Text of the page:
The pandemic has influenced all of our lives in different ways, some tragic, but also some that have made us rethink our needs and goals. Some of us have decided they want a new type of career; some have devoted more of their lives to helping others. One impact has been to protect loved ones in case something happens to us.
After climbing steadily for many years, life expectancy fell by 1.5 years from 2019 to 2020 – the largest one-year dip since World War II. A survey by Life Happens and LIMRA, a research organization, published in April 2021 found that about 31 percent of consumers said they are more likely to buy life insurance because of the pandemic. The survey also shows that 45 percent of millennials said they are more likely to buy life insurance because of COVID-19, possibly because these younger people have more years of income to protect, are more likely to have children and may still have large balances on their mortgages or even student loans.
When most people think about life insurance, they focus on term life, which is offers the lowest cost and generally covers the insured for a fixed period of time, say 20 or 30 years. Certainly, term insurance can play an important role, but it may not be enough on its own for extended retirement planning. Enter whole life insurance and some of its offshoots, which fall into the category of permanent life insurance. With whole life, a portion of your premiums are invested alongside highly rated companies and will grow on a tax-deferred basis. Some believe that whole life is mainly for wealthier people who are doing longer term planning and want to leave a legacy/ However, there are many benefits to the average investor, including fast access to cash for expenses or opportunities (typically 1-2 days) and the comfort of knowing your equity is increasing annually every year.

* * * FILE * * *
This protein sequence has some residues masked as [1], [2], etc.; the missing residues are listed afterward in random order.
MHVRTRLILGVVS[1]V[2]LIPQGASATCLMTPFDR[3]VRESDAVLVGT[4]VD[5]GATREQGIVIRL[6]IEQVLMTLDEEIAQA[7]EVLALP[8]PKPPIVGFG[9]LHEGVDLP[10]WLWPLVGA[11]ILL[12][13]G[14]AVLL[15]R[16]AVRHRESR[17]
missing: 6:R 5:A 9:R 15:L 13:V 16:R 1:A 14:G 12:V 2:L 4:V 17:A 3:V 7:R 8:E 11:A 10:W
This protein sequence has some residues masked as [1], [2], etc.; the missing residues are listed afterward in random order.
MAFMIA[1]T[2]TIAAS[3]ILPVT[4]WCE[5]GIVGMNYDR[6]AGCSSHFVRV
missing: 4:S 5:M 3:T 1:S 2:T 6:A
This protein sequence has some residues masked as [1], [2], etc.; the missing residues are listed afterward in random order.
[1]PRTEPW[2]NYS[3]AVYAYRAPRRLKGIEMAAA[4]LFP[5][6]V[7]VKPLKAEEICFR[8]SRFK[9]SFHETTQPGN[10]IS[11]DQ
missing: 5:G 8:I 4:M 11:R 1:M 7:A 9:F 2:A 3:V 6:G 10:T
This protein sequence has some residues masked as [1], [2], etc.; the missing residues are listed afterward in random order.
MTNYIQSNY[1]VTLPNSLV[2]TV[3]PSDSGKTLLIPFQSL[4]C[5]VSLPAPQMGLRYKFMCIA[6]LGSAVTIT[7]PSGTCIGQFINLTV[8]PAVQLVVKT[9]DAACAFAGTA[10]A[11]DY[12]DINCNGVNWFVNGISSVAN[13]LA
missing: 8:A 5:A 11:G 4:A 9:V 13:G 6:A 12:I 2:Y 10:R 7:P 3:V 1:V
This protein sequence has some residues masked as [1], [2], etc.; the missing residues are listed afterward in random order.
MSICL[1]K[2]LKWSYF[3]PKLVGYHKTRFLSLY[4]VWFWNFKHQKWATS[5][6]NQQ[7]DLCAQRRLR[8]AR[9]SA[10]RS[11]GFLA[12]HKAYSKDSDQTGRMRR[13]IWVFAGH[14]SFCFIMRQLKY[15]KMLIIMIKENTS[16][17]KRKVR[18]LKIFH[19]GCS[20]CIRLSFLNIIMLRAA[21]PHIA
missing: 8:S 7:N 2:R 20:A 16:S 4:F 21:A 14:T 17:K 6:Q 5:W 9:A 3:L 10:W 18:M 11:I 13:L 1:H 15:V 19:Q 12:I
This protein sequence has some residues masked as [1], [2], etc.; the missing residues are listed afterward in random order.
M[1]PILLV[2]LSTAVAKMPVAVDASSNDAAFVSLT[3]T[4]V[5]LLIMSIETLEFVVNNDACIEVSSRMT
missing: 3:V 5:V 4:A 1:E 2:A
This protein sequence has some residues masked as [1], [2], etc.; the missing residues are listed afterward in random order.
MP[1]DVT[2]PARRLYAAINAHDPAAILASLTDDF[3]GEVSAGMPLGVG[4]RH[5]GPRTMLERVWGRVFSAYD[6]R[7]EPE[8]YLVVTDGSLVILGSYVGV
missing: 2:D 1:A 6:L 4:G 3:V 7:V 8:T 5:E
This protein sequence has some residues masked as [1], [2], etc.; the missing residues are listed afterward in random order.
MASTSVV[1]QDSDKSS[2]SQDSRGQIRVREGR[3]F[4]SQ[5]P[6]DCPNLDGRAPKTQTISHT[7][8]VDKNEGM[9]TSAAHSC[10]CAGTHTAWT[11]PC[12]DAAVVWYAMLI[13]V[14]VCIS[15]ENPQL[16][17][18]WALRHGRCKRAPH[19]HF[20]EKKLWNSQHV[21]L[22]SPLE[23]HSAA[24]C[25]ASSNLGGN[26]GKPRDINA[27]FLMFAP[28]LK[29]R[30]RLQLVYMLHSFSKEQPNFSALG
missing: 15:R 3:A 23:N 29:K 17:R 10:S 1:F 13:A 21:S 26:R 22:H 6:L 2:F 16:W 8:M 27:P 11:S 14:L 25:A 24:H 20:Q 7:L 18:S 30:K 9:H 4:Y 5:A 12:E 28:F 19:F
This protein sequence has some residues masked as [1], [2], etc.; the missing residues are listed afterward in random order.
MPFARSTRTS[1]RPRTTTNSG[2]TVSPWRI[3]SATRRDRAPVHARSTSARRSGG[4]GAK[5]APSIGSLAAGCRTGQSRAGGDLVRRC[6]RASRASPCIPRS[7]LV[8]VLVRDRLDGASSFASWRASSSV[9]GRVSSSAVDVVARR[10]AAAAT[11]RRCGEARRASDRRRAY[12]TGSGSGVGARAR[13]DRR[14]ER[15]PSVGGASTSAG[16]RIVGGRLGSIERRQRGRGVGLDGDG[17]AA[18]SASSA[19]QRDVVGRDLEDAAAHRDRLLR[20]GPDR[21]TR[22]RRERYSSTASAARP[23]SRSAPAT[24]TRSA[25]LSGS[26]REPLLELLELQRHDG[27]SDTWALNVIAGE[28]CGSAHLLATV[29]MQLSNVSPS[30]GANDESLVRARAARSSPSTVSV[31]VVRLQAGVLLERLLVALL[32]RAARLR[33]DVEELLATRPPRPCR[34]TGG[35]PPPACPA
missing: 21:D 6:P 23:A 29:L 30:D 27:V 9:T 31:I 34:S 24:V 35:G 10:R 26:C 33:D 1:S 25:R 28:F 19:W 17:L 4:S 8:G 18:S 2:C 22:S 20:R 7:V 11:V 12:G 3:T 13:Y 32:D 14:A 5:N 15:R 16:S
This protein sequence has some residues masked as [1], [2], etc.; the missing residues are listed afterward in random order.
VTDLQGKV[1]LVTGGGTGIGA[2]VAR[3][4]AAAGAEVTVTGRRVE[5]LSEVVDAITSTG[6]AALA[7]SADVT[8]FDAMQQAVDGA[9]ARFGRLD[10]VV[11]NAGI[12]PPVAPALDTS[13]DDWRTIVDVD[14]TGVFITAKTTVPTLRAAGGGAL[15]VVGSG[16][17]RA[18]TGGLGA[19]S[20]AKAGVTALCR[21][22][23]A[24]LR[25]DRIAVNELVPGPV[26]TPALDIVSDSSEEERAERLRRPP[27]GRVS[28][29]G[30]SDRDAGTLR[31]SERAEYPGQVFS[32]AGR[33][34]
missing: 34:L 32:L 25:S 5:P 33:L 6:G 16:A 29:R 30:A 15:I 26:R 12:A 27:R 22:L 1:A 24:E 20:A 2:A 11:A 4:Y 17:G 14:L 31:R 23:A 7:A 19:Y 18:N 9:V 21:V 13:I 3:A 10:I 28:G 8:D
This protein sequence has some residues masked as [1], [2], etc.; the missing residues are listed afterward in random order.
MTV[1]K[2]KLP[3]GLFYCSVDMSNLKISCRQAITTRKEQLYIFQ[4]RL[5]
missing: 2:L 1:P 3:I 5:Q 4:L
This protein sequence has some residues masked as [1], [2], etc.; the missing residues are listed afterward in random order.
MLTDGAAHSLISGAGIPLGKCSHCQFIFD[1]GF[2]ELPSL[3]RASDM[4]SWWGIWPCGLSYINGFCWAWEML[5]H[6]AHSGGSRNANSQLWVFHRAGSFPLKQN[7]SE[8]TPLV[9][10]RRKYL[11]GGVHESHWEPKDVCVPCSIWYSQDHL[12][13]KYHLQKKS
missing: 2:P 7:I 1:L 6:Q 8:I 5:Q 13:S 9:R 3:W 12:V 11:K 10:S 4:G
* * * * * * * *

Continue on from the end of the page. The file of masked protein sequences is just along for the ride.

Whole life insurance offers three kinds of guarantees:
- Guaranteed minimum rate of return on the cash value, typically between 2 and 4%
- The guarantee that your premiums won’t increase
- A guaranteed death benefit that will never decrease.
As noted, there are various offshoots of whole life insurance. One is universal life. Unlike traditional whole life, the cash-value component accumulates interest at rates tied to market interest rates. When rates are high, you pay lower premiums to get the same amount of cash value. However, if interest rates are low, premiums may need to increase.
Another alternative is single premium life insurance (SPLI), also known as prepaid life insurance. Instead of paying a premium in monthly or annual installments as you would with other kinds of life insurance, you pay for the policy up front to secure a death benefit when you die. As with other forms of permanent insurance, your premium funds both the death benefit and a cash value amount. There are other vehicles which can be used to supplement your savings, such as variable life and variable-universal life. All of these policies have their complexity and their value. It can be worthwhile to learn more about them from your financial advisor.